Students at Alfred State College will stage the one-act play Bang, Bang, You’re Dead, Thursday and Friday, Feb. 17-18, at 7 p.m. and Saturday, Feb. 19, at 2 p.m. in the Orvis Auditorium on the Alfred campus.
Tickets are $2 for college students (with ID); $3 for community members. High school students get in free with a high school ID. Material may be inappropriate for children 10 and under.
Bang, Bang, You’re Dead, written by William Mastrosimone, is strongly based on the events surrounding Kip Kinkel's shootings of his parents on May 20, 1998, and 27 of his classmates at Thurston High School in Springfield, OR, on May 21, 1998.
Mastrosimone intended Bang, Bang, You're Dead to be easily accessed and performed by teens “in any modest playing area,” and therefore production requires “no set, no lights, no costumes (except for contemporary dress).” Its purpose is to raise awareness of the beginnings of school violence, which, as Mastrosimone writes in his notes on the play, are not always easily seen. Mastrosimone hopes that the play will help people “see tragedy before it happens.”
Bang, Bang, You're Dead is performed, as the playwright intended, by students for students, because ultimately the end of student-to-student harassment, bullying, and violence lies in the hands of students.
The play brings light to the ever-present issues of harassment, bullying, and general violence in schools. The play shows the main character, Josh, haunted by his peers who died by his hand during a school shooting.
The deceased force him to explore his past and future and give him a new perspective on the true impact of his actions. They show the trail that ended in his violent choice--the way his peers alienated and tormented him, being misunderstood by his parents, and the fond memories of his grandfather who taught him to hunt.
Alfred State Drama Club Adviser Janna Buckwalter hopes this show will “spread the word of the many adverse effects of peer harassment and violence and help end any such behavior in our community.”
The cast and crew will be available after every performance to discuss any questions that come up from the show.
Cast (in order of appearance):
Justin Stark, Fort Ann, liberal arts and sciences: humanities, as Josh, the play's main character. The play takes place in his jail cell, after he has murdered his parents and five of his classmates. He masks an immature, unsure boy with an overconfident, proud façade.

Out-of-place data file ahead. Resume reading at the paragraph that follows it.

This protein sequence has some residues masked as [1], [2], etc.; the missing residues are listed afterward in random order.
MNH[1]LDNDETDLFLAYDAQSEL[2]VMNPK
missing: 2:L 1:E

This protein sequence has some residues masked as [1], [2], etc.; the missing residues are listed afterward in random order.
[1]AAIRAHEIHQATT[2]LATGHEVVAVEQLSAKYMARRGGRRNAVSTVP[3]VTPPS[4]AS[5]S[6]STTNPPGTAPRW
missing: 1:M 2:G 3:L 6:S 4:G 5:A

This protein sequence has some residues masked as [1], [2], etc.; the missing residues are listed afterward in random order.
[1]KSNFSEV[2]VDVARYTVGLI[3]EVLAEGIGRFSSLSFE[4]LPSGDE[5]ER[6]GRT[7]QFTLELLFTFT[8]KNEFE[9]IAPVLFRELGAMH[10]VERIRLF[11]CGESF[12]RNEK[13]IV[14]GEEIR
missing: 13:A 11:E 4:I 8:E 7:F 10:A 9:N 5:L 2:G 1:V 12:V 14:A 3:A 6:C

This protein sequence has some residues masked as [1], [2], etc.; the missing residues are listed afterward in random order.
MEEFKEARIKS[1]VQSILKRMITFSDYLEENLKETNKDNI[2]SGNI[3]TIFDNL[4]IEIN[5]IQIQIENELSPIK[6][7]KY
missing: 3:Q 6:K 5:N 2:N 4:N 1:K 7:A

James Meneses, Bellmore, architectural technology, as Michael (deceased victim), a teammate of Josh's on the school football team. He is a strong, sensible presence and does not back down in the face of a challenge.
Sarah Doty, Rochester, veterinary technology, as Katie (deceased victim), one of Josh's victims, but also his romantic interest. She refuses to deal with Josh when he does not follow through on promises, instead moving on to Michael, triggering much of Josh's anger.
Ali Moore, New York City, digital media and animation, as Matt (deceased victim), an older classmate of Josh's, but had never met Josh prior to the shooting. He is a smart, academically driven boy who was “in the wrong place at the wrong time.”
Ashley Knights, Dansville, court and realtime reporting, as Jessie (deceased victim), who also did not know Josh. She is a quiet, mature girl with many dreams for her future.
Erica Rokenbrod, Hornell, architectural technology, as Emily (deceased victim), Josh's childhood friend. Because of this close relationship, she feels the most betrayal, but she also has the most compassion for Josh.
Jacob Freedman, Troy, digital media and animation, as the Shadow.
The “voices” act as a chorus, coloring Josh's would-be monologues and are also the rumors in school and the voices in the dark that haunt Josh:
Nick Brumagin, Angola, welding technology, voice 2, the judge, and dad;
Jeremy Mieczkowski, Durhamville, marketing, as voice 1, the public defender, and grandpa;
Amanda Zeiser, Fairport, digital media and animation, as voice 3, the jury forewoman, and mom;
Kelly Beachner, Webster, marketing, as voice 4, the prosecutor, and the school principal.